New Digital Material: J. Michael Bishop Digital Collection

UCSF Archives and Special Collections is pleased to announce that the J. Michael Bishop digital collection has new digital material. A total of 500 pages have been added to the collection. The digital collection is available publicly on Calisphere.

Nobel Prize Ceremony. J. Michael Bishop papers, MSS 2007-21, carton 79 , folder 9

J. Michael Bishop, MD, joined the UCSF faculty in 1968. In 1981, Bishop was appointed director of the GW Hooper Research Foundation. In 1989, Bishop and his colleague, Harold E. Varmus, were awarded the Nobel Prize in Physiology or Medicine for the discovery that growth regulating genes in normal cells can malfunction and initiate the abnormal growth processes of cancer. In 2003, he was awarded the National Medal of Science. On July 1, 1998, J. Michael Bishop became eighth chancellor of UCSF.

J. Michael Bishop Nobel Lecture and Slides. J. Michael Bishop papers, MSS 2007-21, carton 79 , folder 7

Material added to the digital collection relates to Bishop’s work, teachings, and awards. Including lectures on polio, rubella, hepatitis, tumors, and cancer. Material also includes correspondence, photographs, and research notes.

J. Michael Bishop throwing ceremonial first pitch at San Francisco Giants baseball game. J. Michael Bishop papers, MSS 2007-21, carton 8, folder 43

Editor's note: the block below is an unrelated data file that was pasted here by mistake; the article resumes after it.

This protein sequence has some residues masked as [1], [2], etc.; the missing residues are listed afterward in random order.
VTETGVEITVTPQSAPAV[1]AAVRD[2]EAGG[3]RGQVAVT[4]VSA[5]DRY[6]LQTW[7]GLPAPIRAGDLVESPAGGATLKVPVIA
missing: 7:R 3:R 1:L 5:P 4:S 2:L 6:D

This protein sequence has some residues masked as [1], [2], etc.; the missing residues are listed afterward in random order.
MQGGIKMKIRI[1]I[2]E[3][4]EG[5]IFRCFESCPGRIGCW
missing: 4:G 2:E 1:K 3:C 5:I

You can view the collection finding aid on the Online Archive of California. You can also view many of our finding aids on the UC San Francisco page of the Online Archive of California. If you are interested in viewing other digital collections please visit the UC San Francisco page on Calisphere.

Newly Processed Collection: J. Michael Bishop Papers

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UCSF Archives and Special Collections is pleased to announce that 93 cartons have been processed and added to the J. Michael Bishop papers. The collection was first processed in 2016 with a total of 19 cartons, it grew to 142 linear feet. The new material includes lectures, correspondence, memorabilia, and committee files. The collection’s finding aid is available publicly on the Online Archive of California.

J. Michael Bishop portrait at desk. J. Michael Bishop papers, MSS 2007-21, carton 19, folder 52

Bishop is the recipient of numerous awards in addition to the Nobel Prize, including the Albert Lasker Award for Basic Biomedical Research and the American Cancer Society National Medal of Honor. In 1989, Bishop and his colleague, Harold E. Varmus, were awarded the Nobel Prize in Physiology or Medicine for the discovery that growth regulating genes in normal cells can malfunction and initiate the abnormal growth processes of cancer.In 2003, he was awarded the National Medal of Science. On July 1, 1998, J. Michael Bishop became eighth chancellor of UCSF, and presided over what would become the largest academic biomedical expansion in the nation-the creation of the UCSF Mission Bay campus.

Nobel Attire cartoon. J. Michael Bishop papers, MSS 2007-21, carton 6, folder 31